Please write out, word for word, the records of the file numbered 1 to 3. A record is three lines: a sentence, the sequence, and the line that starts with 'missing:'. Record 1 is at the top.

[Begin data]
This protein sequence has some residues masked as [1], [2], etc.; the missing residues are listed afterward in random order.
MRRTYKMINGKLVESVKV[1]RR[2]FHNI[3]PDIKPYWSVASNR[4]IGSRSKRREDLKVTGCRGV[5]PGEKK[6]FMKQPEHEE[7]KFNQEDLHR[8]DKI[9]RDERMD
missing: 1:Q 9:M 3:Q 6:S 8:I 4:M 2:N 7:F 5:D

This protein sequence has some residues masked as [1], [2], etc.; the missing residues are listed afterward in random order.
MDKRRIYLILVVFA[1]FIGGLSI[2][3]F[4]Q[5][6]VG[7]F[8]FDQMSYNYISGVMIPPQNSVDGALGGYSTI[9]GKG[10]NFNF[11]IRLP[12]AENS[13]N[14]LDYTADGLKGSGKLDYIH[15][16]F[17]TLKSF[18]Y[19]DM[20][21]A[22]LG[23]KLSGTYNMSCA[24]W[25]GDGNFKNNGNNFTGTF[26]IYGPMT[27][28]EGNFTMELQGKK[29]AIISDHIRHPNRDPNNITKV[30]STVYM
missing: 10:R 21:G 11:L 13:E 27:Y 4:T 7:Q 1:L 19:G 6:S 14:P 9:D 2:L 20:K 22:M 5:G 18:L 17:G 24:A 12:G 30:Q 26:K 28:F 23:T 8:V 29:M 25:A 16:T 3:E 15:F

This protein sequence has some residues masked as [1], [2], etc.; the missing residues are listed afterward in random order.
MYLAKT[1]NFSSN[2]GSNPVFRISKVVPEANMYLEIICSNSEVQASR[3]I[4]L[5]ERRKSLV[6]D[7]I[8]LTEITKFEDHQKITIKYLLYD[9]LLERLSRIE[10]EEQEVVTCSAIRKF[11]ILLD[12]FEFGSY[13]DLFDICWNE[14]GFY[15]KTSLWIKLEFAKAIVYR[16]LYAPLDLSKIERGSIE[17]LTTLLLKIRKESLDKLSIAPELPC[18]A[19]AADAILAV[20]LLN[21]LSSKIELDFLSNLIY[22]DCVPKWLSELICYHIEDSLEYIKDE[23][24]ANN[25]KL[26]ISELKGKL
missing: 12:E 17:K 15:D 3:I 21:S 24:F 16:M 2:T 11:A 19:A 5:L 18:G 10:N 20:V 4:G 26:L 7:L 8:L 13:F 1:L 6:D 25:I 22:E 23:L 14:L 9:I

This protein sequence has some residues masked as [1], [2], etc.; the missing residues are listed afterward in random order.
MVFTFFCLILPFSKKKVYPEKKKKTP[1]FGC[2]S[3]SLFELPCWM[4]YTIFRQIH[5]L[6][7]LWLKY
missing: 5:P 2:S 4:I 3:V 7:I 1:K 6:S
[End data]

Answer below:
This protein sequence has some residues masked as [1], [2], etc.; the missing residues are listed afterward in random order.
MRRTYKMINGKLVESVKV[1]RR[2]FHNI[3]PDIKPYWSVASNR[4]IGSRSKRREDLKVTGCRGV[5]PGEKK[6]FMKQPEHEE[7]KFNQEDLHR[8]DKI[9]RDERMD
missing: 1:Q 9:M 3:Q 6:S 8:I 4:M 2:N 7:F 5:D

This protein sequence has some residues masked as [1], [2], etc.; the missing residues are listed afterward in random order.
MDKRRIYLILVVFA[1]FIGGLSI[2][3]F[4]Q[5][6]VG[7]F[8]FDQMSYNYISGVMIPPQNSVDGALGGYSTI[9]GKG[10]NFNF[11]IRLP[12]AENS[13]N[14]LDYTADGLKGSGKLDYIH[15][16]F[17]TLKSF[18]Y[19]DM[20][21]A[22]LG[23]KLSGTYNMSCA[24]W[25]GDGNFKNNGNNFTGTF[26]IYGPMT[27][28]EGNFTMELQGKK[29]AIISDHIRHPNRDPNNITKV[30]STVYM
missing: 10:R 21:G 11:L 13:E 27:Y 4:T 7:Q 1:L 19:G 6:S 14:P 9:D 2:L 20:K 22:M 5:G 18:L 17:G 24:A 12:G 30:Q 26:K 28:F 23:T 8:V 29:M 25:A 16:T 3:E 15:F

This protein sequence has some residues masked as [1], [2], etc.; the missing residues are listed afterward in random order.
MYLAKT[1]NFSSN[2]GSNPVFRISKVVPEANMYLEIICSNSEVQASR[3]I[4]L[5]ERRKSLV[6]D[7]I[8]LTEITKFEDHQKITIKYLLYD[9]LLERLSRIE[10]EEQEVVTCSAIRKF[11]ILLD[12]FEFGSY[13]DLFDICWNE[14]GFY[15]KTSLWIKLEFAKAIVYR[16]LYAPLDLSKIERGSIE[17]LTTLLLKIRKESLDKLSIAPELPC[18]A[19]AADAILAV[20]LLN[21]LSSKIELDFLSNLIY[22]DCVPKWLSELICYHIEDSLEYIKDE[23][24]ANN[25]KL[26]ISELKGKL
missing: 12:E 17:K 15:D 3:I 21:S 24:F 16:M 2:T 11:A 19:A 5:L 18:G 10:N 20:V 4:G 26:L 7:L 8:L 13:F 1:L 6:D 25:I 22:E 23:L 14:L 9:I